With Record Antibiotic Use, Concerns Mount that Chile’s Salmon Farms Are Brewing Superbugs - Oceana
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August 1, 2016

With Record Antibiotic Use, Concerns Mount that Chile’s Salmon Farms Are Brewing Superbugs

On Chilean salmon farms like this one, record antibiotic use and crowded conditions are spurring concerns about drug-resistant bacteria.
Sam Beebe / Creative Commons

 

In a bid to combat an epidemic fish disease, last year Chile’s aquaculture industry doused its salmon with 557 metric tons of antibiotics — a record high on a per-fish basis. This flood of drugs may be breeding bacteria able to withstand antibiotics widely used in human medicine. But a tight-lipped industry and opaque supply chains are keeping consumers in the dark about how their salmon was raised.

A deluge of antibiotics

Chile’s salmon industry has amped up its use of antibiotics every year since 2010. In 2015, salmon farmers there used 660 grams of antibiotics per metric ton of fish. Norway, in contrast, produces more salmon than Chile but uses far fewer drugs — around 0.17 grams per ton.

Chile’s salmon farmers may use more antibiotics on a per-ton basis than any other player in the meat business. According to a 2015 study, the 2010 global average for hog production — a notoriously drug-dependent industry — used 172 grams per ton of pork.

According to Liesbeth van der Meer, the executive director of Oceana Chile, all of the antibiotics fed to salmon are identical or chemically similar to antibiotics used in human medicine.

Tetracycline, for example, is used to combat ailments as diverse as acne, Lyme disease and gonorrhea. Trimethoprim, an antibiotic classified by the World Health Organization as an “essential medicine,” is a first-line treatment for bladder infections. And quinolones, a family of drugs that include Cipro and Avelox, are broad-spectrum antibiotics that other countries have banned for use in aquaculture.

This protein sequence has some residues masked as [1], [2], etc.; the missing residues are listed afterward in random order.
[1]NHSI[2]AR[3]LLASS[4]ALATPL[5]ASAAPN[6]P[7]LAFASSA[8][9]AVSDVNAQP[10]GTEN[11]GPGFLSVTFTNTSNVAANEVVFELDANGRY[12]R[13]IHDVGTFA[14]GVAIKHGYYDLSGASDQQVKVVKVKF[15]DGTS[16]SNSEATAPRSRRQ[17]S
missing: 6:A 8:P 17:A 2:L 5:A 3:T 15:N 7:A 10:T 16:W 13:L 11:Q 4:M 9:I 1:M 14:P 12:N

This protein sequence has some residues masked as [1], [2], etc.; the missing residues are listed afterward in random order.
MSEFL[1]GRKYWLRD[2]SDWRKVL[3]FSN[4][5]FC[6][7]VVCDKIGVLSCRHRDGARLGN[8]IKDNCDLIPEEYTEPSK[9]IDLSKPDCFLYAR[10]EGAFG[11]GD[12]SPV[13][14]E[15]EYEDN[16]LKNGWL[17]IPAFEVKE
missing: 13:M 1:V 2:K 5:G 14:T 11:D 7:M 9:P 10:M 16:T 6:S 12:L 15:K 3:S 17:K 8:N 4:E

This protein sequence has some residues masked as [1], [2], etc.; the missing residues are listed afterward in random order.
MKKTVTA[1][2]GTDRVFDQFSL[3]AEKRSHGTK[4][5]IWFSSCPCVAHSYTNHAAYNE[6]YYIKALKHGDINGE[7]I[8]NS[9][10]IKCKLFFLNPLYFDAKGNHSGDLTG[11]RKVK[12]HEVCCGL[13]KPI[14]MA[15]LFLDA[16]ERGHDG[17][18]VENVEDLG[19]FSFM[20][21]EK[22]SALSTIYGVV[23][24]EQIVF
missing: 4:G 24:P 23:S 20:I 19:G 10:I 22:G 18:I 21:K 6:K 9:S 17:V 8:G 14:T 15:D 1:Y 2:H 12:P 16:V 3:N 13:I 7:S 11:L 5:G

Creating a monster

The soup of antibiotics in Chile’s salmon pens gives bacteria plenty of opportunity to evolve drug-resistant mutations — and that’s exactly what researchers have found.

In 2002, scientists examined bacteria from four farms and found “high-level” resistance to tetracycline. They also found multi-drug resistant microbes in water, sediment, fish feed and the salmon themselves.

A 2012 study found that 81 percent of bacteria in sediment samples were resistant to at least one drug, and 9 percent of bacteria were resistant to every antibiotic the researchers tested. 

Worryingly, the study also found no significant difference in resistance between aquaculture and non-aquaculture sites. This suggests that water currents had spread bacteria far from the farms where they arose. Resistant bacteria were so widespread, the researchers noted, that it was “impossible” to find a pristine control site in Chile’s aquaculture region.

The resistance epidemic

“The risks to humans are complicated,” said Marion Nestle, a professor in the Department of Nutrition, Food Studies, and Public Health at New York University.  “If the fish’s bacteria develop resistance to the antibiotics, and people in contact with the fish get infected with pathogenic antibiotic-resistant bacteria, the antibiotics will be useless in fighting the infection.”

While there is no evidence of salmon-human transmission of drug-resistant bacteria, other signs suggest that powerful germs bred in food animals have already made the jump to people.

In 2011, researchers testing pork in China discovered E. coli able to withstand colistin, a last-resort drug used when other antibiotics fail. Colistin resistance quickly spread to other countries. In May, it surfaced for the first time in the United States — in a sample of pig intestine, and as a virulent bladder infection in a Pennsylvania woman. 

Scientists worry that the global rise of superbugs heralds a return to the “bad old days” when a scratch from a rose thorn could kill, and childbirth or surgery were often death sentences. According to one estimate